Water management and the importance of indigenous peoples
By: Alejandra Araujo and Fátima Calvo
Water is a strategic resource for the country's development, which is why the government must ensure integrated and multisectoral management, sustainable use, conservation, preservation of the quality, and increase of water resources throughout the national territory. For this reason, a management model should be developed that seeks to ensure that water uses are interrelated with an integral vision and promotes the active participation of each of the stakeholders linked to water since good management leads to food security, physical and climatic security to achieve sustainable economic, social and environmental development.
Let us recall the Dublin principles in commemoration of the "Day for Responsible Water Management" (October 1): Water is a finite and vulnerable resource, and water development and management should be based on a participatory approach (where women play a key role) and water constitutes an economic good.
The indigenous peoples, according to the Ministry of Culture (2014), are:
People who have been in the national territory since before the establishment of a government.
Peoples with a territorial connection, i.e., the occupation of an area of the country by the ancestors of indigenous populations.
People with distinctive political, cultural, economic, and social institutions, preserved, partially or totally, by these human groups.
In recent years, international forums such as the ILO, the UN, and the OAS have been translating indigenous claims into treaties and agreements that help to support their rights before the State. That is why in Peru, since 2009, the "Day of Indigenous Peoples and Intercultural Dialogue" is celebrated every October 12, a celebration that seeks to recognize and value intercultural dialogue and ethnic differences to achieve sustainable development.
Thus, ILO (International Labor Organization) Convention 169 prescribes that the government must recognize and protect the lands and habitat of indigenous peoples, protecting their rights to the natural resources existing in their territories. In our country, the ownership of resources belongs to the government, therefore, the rights of indigenous peoples are restricted to participation and consultation in decisions to exploit resources. In this sense, the Indigenous Peoples Policy states:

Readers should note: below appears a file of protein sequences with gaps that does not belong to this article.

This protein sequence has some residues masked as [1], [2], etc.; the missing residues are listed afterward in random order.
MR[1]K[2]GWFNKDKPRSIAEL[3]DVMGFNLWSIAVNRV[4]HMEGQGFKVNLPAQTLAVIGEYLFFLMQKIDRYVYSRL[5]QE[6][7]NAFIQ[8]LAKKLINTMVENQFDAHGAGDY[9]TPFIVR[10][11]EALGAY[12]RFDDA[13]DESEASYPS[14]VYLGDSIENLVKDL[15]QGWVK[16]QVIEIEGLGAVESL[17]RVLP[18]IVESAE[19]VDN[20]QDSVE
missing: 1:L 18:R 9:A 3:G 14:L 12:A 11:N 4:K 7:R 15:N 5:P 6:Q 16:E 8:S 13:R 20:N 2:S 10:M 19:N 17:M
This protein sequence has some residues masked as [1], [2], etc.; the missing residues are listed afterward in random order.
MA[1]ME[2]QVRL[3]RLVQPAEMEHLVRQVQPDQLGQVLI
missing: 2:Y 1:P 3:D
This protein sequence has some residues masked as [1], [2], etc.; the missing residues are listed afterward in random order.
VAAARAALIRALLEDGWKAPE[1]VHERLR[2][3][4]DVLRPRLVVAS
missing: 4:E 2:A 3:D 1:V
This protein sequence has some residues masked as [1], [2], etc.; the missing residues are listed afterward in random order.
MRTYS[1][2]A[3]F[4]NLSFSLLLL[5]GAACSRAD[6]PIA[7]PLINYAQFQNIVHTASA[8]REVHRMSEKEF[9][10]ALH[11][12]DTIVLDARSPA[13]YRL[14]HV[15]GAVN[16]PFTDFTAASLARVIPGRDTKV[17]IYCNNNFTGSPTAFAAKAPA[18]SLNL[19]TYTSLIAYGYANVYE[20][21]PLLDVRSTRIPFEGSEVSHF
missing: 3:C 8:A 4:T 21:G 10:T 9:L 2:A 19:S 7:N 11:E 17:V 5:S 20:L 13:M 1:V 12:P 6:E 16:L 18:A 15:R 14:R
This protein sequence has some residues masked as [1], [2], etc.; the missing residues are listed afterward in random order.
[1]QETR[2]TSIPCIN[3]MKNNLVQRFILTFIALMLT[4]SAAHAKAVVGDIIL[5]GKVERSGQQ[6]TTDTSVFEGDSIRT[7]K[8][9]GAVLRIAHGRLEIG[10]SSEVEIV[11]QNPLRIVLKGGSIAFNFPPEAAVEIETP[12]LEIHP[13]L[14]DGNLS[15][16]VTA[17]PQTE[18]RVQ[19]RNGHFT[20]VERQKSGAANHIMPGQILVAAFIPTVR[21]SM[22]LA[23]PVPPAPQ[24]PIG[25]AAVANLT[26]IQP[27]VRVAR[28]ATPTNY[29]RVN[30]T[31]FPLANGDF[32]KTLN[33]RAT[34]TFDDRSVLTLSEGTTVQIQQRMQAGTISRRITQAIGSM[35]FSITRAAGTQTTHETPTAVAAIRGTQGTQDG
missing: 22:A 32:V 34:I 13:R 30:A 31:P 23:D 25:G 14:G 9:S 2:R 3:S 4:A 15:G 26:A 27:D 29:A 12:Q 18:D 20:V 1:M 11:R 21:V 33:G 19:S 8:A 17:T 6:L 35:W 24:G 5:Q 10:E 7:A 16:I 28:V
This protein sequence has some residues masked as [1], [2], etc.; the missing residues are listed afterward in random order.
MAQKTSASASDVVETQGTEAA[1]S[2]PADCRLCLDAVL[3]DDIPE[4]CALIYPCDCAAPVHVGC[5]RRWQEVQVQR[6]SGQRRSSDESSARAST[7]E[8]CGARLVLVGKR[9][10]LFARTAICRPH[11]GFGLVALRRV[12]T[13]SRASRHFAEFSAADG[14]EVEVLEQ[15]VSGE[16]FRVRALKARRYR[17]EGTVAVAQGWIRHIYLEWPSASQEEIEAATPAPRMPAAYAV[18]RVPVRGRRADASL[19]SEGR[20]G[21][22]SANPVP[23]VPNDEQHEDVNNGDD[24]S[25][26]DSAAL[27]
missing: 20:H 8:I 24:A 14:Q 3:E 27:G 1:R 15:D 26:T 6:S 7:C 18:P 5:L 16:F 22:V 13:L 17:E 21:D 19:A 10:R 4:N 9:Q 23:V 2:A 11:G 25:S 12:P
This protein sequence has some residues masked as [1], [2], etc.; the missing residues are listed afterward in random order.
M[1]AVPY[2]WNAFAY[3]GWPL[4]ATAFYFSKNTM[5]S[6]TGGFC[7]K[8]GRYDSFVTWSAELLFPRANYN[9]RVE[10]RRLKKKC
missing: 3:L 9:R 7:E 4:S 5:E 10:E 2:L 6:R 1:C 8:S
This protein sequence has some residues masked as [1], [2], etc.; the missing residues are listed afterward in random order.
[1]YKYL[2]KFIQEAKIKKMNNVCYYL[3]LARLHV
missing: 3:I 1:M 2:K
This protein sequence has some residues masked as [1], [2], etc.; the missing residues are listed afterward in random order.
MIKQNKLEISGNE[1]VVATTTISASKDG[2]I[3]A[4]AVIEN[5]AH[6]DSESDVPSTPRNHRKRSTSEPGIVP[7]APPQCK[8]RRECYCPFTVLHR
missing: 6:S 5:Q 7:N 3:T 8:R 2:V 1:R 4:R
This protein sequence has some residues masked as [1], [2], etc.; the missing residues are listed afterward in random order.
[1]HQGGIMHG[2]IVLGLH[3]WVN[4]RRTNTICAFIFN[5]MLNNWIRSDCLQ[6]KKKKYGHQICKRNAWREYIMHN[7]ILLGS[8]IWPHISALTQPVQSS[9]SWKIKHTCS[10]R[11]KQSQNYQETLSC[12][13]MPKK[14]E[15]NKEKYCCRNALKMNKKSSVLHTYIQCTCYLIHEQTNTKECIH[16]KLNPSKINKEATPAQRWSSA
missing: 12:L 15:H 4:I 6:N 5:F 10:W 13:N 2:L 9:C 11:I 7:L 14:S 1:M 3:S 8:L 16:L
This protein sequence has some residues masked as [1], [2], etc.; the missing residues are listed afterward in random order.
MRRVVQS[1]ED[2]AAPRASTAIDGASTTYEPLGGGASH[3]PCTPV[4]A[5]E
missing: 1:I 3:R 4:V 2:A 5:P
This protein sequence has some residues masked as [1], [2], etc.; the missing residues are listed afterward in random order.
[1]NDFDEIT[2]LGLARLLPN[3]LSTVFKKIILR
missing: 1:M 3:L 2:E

Respect and promote the collective rights of the indigenous or native peoples found in the areas where the interventions are implemented.
Promote the informed participation of indigenous or native peoples throughout the life cycle of programs and projects, to prevent, minimize or correct any negative impact that could be generated and, on the other hand, to enhance the positive impacts for the benefit of these peoples.
Promote activities that lead to the well-being of indigenous peoples and improve their livelihoods and the environmental sustainability of their territories.
Indigenous peoples in water management in Peru
In 2017, the National Water Authority (ANA), within the Indigenous Peoples Planning Framework, began to emphasize the identification and valuation of ancestral practices and knowledge related to the behavior of water regimes in watersheds.
In the Andes, technological traditions are practiced to predict the rain cycle of the next agricultural season, which begins with the observation of the constellation of the Pleiades in the early morning of the winter solstice. The prediction is based on the luminosity of its stars to see if the rainy season will be advanced, abundant, scarce, or regular and thus continue with the sowing advanced or delayed. In the same way, the “Fiesta de las Cruces” confirms or helps to refine the first prediction, since the flowering of some species is observed, the sighting of species such as the fox and hearing the call in its rutting stage allows to further adjust this prediction. On the other hand, a practice in Lake Titicaca is the observation of the level of species that nest in the cattail, which allows us to see up to what level its flow will rise and to be able to better determine up to which zone it will be possible to plant. Similarly, in the Amazon, they use natural indicators such as the cycle of plants and animal behavior.
It is worth mentioning that the compilation of detailed information on these practices in the various regions of Peru has not yet been carried out, but the above-mentioned shows how water actively participates in the development of their cultures, since it takes place as a "living being" and their perception of this resource is highly valued given its vital connection with their communities and what surrounds them, that is, nature; therefore, water is at the center of their territorial, cultural, environmental, political and economic activities (Reyes Estate et al, 2022; Ulloa et al., 2022).
Indigenous peoples play a fundamental role in the sustainable management of water resources. To date, only some of their ancestral practices are known, such as predicting the rainfall cycle of the country's various basins; however, this compilation is still very limited. It is necessary to improve the regulations on the rights of indigenous peoples in terms of their active participation in water resource management.
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